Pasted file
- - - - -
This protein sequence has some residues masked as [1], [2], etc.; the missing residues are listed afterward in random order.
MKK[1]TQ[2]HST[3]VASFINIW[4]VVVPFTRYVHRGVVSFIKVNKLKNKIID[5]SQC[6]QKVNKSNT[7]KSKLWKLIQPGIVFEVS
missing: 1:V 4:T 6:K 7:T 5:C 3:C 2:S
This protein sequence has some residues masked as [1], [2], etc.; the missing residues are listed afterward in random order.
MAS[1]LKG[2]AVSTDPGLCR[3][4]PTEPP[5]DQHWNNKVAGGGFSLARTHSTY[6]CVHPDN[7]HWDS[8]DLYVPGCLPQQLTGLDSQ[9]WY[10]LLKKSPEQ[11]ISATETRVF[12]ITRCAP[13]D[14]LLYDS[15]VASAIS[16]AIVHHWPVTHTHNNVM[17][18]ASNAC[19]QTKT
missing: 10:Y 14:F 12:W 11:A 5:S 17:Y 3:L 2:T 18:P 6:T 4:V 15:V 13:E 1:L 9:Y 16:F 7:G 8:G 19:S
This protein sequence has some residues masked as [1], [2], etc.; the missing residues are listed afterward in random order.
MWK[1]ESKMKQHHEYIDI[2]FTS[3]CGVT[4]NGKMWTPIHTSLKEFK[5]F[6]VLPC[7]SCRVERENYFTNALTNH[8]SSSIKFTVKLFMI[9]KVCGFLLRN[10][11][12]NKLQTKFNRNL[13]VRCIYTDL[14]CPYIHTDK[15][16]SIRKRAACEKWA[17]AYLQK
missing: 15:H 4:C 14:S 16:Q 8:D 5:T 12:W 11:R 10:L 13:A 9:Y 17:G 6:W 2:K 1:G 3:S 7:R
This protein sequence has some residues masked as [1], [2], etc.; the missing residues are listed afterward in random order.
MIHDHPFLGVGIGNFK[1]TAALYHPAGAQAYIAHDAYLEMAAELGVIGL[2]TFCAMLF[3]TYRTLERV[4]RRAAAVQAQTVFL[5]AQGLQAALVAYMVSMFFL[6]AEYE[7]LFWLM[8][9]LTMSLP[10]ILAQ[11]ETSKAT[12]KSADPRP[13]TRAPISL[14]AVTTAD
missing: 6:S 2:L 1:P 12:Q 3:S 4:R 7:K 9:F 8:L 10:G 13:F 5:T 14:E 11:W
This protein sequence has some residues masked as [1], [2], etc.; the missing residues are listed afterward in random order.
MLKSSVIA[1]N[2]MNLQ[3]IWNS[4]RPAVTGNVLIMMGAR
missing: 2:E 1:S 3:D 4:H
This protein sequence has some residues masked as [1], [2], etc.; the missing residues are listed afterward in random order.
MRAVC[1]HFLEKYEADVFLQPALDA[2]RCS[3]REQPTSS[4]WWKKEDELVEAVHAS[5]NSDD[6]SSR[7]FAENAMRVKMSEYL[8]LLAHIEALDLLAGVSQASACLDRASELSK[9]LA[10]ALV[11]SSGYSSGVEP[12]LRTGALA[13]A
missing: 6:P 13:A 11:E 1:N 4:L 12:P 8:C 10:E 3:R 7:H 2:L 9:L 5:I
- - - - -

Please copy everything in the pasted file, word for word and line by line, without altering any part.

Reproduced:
This protein sequence has some residues masked as [1], [2], etc.; the missing residues are listed afterward in random order.
MKK[1]TQ[2]HST[3]VASFINIW[4]VVVPFTRYVHRGVVSFIKVNKLKNKIID[5]SQC[6]QKVNKSNT[7]KSKLWKLIQPGIVFEVS
missing: 1:V 4:T 6:K 7:T 5:C 3:C 2:S
This protein sequence has some residues masked as [1], [2], etc.; the missing residues are listed afterward in random order.
MAS[1]LKG[2]AVSTDPGLCR[3][4]PTEPP[5]DQHWNNKVAGGGFSLARTHSTY[6]CVHPDN[7]HWDS[8]DLYVPGCLPQQLTGLDSQ[9]WY[10]LLKKSPEQ[11]ISATETRVF[12]ITRCAP[13]D[14]LLYDS[15]VASAIS[16]AIVHHWPVTHTHNNVM[17][18]ASNAC[19]QTKT
missing: 10:Y 14:F 12:W 11:A 5:S 17:Y 3:L 2:T 18:P 6:T 4:V 15:V 13:E 1:L 9:Y 16:F 7:G 8:G 19:S
This protein sequence has some residues masked as [1], [2], etc.; the missing residues are listed afterward in random order.
MWK[1]ESKMKQHHEYIDI[2]FTS[3]CGVT[4]NGKMWTPIHTSLKEFK[5]F[6]VLPC[7]SCRVERENYFTNALTNH[8]SSSIKFTVKLFMI[9]KVCGFLLRN[10][11][12]NKLQTKFNRNL[13]VRCIYTDL[14]CPYIHTDK[15][16]SIRKRAACEKWA[17]AYLQK
missing: 15:H 4:C 14:S 16:Q 8:D 5:T 12:W 11:R 10:L 13:A 9:Y 17:G 6:W 2:K 1:G 3:S 7:R
This protein sequence has some residues masked as [1], [2], etc.; the missing residues are listed afterward in random order.
MIHDHPFLGVGIGNFK[1]TAALYHPAGAQAYIAHDAYLEMAAELGVIGL[2]TFCAMLF[3]TYRTLERV[4]RRAAAVQAQTVFL[5]AQGLQAALVAYMVSMFFL[6]AEYE[7]LFWLM[8][9]LTMSLP[10]ILAQ[11]ETSKAT[12]KSADPRP[13]TRAPISL[14]AVTTAD
missing: 6:S 2:L 1:P 12:Q 3:S 4:R 7:K 9:F 8:L 10:G 13:F 5:T 14:E 11:W
This protein sequence has some residues masked as [1], [2], etc.; the missing residues are listed afterward in random order.
MLKSSVIA[1]N[2]MNLQ[3]IWNS[4]RPAVTGNVLIMMGAR
missing: 2:E 1:S 3:D 4:H
This protein sequence has some residues masked as [1], [2], etc.; the missing residues are listed afterward in random order.
MRAVC[1]HFLEKYEADVFLQPALDA[2]RCS[3]REQPTSS[4]WWKKEDELVEAVHAS[5]NSDD[6]SSR[7]FAENAMRVKMSEYL[8]LLAHIEALDLLAGVSQASACLDRASELSK[9]LA[10]ALV[11]SSGYSSGVEP[12]LRTGALA[13]A
missing: 6:P 13:A 11:E 1:N 4:L 12:P 8:C 10:E 3:R 7:H 2:L 9:L 5:I